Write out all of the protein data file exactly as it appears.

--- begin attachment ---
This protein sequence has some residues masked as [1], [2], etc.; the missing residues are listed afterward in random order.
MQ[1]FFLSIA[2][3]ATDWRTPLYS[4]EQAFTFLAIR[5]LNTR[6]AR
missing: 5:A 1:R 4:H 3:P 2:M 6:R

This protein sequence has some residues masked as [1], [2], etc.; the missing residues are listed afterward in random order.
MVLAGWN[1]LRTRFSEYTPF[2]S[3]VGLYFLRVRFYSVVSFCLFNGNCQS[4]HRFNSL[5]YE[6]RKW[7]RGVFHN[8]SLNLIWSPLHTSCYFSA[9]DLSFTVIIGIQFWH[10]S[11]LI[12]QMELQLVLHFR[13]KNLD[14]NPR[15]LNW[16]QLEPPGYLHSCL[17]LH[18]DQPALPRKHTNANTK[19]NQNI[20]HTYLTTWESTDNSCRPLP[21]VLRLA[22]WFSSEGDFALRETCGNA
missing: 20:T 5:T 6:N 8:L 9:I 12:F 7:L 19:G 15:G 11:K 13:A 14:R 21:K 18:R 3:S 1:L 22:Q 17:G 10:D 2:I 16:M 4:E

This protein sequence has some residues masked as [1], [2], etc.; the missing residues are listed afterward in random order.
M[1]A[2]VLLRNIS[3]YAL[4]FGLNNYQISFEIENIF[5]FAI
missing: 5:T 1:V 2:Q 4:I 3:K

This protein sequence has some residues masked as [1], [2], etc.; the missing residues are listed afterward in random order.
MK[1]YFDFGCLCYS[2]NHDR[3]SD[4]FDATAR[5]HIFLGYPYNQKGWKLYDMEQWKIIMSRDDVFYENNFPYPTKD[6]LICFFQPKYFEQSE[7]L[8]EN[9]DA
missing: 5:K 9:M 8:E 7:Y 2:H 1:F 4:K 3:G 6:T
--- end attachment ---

This protein sequence has some residues masked as [1], [2], etc.; the missing residues are listed afterward in random order.
MQ[1]FFLSIA[2][3]ATDWRTPLYS[4]EQAFTFLAIR[5]LNTR[6]AR
missing: 5:A 1:R 4:H 3:P 2:M 6:R

This protein sequence has some residues masked as [1], [2], etc.; the missing residues are listed afterward in random order.
MVLAGWN[1]LRTRFSEYTPF[2]S[3]VGLYFLRVRFYSVVSFCLFNGNCQS[4]HRFNSL[5]YE[6]RKW[7]RGVFHN[8]SLNLIWSPLHTSCYFSA[9]DLSFTVIIGIQFWH[10]S[11]LI[12]QMELQLVLHFR[13]KNLD[14]NPR[15]LNW[16]QLEPPGYLHSCL[17]LH[18]DQPALPRKHTNANTK[19]NQNI[20]HTYLTTWESTDNSCRPLP[21]VLRLA[22]WFSSEGDFALRETCGNA
missing: 20:T 5:T 6:N 8:L 9:I 12:F 7:L 19:G 15:G 11:K 13:A 14:R 21:K 18:R 3:S 1:L 22:Q 17:G 10:D 2:I 16:M 4:E

This protein sequence has some residues masked as [1], [2], etc.; the missing residues are listed afterward in random order.
M[1]A[2]VLLRNIS[3]YAL[4]FGLNNYQISFEIENIF[5]FAI
missing: 5:T 1:V 2:Q 4:I 3:K

This protein sequence has some residues masked as [1], [2], etc.; the missing residues are listed afterward in random order.
MK[1]YFDFGCLCYS[2]NHDR[3]SD[4]FDATAR[5]HIFLGYPYNQKGWKLYDMEQWKIIMSRDDVFYENNFPYPTKD[6]LICFFQPKYFEQSE[7]L[8]EN[9]DA
missing: 5:K 9:M 8:E 7:Y 2:H 1:F 4:K 3:G 6:T